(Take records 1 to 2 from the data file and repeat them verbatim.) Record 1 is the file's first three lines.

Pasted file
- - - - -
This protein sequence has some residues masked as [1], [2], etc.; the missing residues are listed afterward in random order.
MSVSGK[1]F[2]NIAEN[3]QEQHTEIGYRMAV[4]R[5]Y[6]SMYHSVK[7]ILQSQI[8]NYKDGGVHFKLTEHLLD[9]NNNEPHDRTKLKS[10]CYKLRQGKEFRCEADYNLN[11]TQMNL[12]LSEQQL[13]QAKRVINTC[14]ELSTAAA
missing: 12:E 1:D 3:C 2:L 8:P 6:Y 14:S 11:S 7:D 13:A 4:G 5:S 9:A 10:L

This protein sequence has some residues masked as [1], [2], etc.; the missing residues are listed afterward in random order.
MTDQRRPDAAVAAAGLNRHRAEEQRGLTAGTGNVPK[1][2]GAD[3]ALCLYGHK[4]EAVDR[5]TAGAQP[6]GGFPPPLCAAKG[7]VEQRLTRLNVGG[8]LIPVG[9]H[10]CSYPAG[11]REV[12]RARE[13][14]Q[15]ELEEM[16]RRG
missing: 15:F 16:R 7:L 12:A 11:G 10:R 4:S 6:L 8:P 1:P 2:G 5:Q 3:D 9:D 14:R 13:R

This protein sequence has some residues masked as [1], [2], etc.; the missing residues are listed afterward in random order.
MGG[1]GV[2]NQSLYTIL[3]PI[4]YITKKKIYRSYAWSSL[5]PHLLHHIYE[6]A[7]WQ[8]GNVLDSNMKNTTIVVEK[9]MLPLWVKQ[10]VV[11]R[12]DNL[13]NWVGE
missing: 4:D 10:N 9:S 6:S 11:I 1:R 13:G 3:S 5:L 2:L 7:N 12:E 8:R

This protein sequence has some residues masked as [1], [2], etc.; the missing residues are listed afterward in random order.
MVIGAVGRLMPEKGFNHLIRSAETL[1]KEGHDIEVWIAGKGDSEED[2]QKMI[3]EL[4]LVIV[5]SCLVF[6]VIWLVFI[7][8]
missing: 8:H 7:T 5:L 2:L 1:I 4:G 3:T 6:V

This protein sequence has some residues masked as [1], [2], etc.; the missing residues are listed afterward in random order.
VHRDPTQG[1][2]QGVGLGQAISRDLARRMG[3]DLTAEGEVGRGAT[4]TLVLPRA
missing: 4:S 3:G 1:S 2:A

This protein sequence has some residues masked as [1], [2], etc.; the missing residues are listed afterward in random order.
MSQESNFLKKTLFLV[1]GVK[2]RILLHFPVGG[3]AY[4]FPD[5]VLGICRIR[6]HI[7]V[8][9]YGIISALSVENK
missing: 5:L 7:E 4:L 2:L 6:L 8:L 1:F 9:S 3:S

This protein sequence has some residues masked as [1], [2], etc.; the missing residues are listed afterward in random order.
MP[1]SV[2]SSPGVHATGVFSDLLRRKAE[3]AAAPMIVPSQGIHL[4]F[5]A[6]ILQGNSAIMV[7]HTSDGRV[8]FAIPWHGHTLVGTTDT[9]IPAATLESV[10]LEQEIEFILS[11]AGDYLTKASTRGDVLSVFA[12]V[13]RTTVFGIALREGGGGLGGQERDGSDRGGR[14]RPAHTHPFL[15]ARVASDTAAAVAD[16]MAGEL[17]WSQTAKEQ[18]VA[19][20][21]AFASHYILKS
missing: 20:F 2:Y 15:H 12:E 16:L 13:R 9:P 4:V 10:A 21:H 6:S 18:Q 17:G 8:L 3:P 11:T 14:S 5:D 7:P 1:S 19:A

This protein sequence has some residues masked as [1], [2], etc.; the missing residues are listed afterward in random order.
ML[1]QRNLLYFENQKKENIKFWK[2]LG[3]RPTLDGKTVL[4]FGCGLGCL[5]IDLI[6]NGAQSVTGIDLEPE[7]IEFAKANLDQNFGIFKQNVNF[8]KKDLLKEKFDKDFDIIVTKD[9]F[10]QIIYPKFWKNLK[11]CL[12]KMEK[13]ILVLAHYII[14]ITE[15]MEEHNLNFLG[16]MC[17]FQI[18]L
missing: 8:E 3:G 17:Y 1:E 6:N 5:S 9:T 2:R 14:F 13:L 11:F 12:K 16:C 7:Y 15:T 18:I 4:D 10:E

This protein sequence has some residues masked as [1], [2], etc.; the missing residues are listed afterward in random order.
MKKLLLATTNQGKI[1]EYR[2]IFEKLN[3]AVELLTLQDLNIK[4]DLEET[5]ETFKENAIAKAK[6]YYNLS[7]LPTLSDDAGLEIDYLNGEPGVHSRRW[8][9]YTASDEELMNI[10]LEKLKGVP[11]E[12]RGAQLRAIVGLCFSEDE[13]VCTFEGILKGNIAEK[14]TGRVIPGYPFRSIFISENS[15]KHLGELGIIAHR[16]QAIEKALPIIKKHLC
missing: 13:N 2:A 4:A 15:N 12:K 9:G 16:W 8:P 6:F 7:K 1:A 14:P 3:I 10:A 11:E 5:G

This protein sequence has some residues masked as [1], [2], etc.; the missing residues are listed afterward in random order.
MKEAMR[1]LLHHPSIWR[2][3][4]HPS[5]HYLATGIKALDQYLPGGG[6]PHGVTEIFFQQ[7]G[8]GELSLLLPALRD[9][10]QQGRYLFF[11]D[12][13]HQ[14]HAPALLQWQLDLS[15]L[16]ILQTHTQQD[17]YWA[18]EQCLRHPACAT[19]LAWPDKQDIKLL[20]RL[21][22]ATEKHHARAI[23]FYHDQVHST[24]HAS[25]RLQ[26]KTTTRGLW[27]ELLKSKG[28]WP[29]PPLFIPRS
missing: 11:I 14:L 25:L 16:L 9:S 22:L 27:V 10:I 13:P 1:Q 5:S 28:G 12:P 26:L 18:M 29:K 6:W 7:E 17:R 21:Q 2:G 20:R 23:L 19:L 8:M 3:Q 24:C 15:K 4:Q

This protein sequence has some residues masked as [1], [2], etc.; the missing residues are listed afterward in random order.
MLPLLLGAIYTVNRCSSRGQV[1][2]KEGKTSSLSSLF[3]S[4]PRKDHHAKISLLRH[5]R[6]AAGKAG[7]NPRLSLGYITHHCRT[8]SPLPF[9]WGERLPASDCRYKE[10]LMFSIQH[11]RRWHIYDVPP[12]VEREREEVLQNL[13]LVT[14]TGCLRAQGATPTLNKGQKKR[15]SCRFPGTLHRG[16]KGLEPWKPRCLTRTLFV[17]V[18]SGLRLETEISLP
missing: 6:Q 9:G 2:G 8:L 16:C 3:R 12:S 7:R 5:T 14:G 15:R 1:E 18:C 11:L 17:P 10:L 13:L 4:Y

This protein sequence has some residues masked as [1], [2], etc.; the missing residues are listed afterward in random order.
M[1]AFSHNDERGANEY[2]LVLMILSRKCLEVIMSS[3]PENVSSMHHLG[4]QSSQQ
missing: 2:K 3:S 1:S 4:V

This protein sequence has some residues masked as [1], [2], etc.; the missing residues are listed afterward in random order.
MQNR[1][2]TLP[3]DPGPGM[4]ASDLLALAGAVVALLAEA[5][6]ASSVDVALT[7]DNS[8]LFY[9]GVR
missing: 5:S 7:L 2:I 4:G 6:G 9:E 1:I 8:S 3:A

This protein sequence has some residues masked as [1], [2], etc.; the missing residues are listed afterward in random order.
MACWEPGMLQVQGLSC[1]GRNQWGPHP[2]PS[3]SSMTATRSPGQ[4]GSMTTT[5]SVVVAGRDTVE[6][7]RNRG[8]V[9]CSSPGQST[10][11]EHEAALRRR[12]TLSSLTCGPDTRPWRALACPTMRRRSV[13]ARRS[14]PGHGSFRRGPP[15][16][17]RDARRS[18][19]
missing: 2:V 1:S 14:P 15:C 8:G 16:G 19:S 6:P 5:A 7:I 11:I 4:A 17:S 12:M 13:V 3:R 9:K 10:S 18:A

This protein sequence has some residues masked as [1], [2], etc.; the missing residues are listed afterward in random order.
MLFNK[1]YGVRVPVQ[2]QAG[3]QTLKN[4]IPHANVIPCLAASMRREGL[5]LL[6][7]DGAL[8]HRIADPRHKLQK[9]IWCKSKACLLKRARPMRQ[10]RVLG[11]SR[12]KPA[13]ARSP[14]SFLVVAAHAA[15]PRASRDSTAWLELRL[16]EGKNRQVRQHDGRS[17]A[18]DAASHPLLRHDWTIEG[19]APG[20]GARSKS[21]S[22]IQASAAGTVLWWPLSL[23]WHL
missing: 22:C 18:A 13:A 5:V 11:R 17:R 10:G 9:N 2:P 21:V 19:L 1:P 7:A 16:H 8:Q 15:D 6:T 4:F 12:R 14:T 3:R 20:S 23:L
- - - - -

This protein sequence has some residues masked as [1], [2], etc.; the missing residues are listed afterward in random order.
MSVSGK[1]F[2]NIAEN[3]QEQHTEIGYRMAV[4]R[5]Y[6]SMYHSVK[7]ILQSQI[8]NYKDGGVHFKLTEHLLD[9]NNNEPHDRTKLKS[10]CYKLRQGKEFRCEADYNLN[11]TQMNL[12]LSEQQL[13]QAKRVINTC[14]ELSTAAA
missing: 12:E 1:D 3:C 2:L 8:P 6:Y 14:S 11:S 7:D 13:A 4:G 5:S 9:A 10:L

This protein sequence has some residues masked as [1], [2], etc.; the missing residues are listed afterward in random order.
MTDQRRPDAAVAAAGLNRHRAEEQRGLTAGTGNVPK[1][2]GAD[3]ALCLYGHK[4]EAVDR[5]TAGAQP[6]GGFPPPLCAAKG[7]VEQRLTRLNVGG[8]LIPVG[9]H[10]CSYPAG[11]REV[12]RARE[13][14]Q[15]ELEEM[16]RRG
missing: 15:F 16:R 7:L 12:A 11:G 10:R 4:S 6:L 8:P 1:P 2:G 5:Q 3:D 9:D 14:R 13:R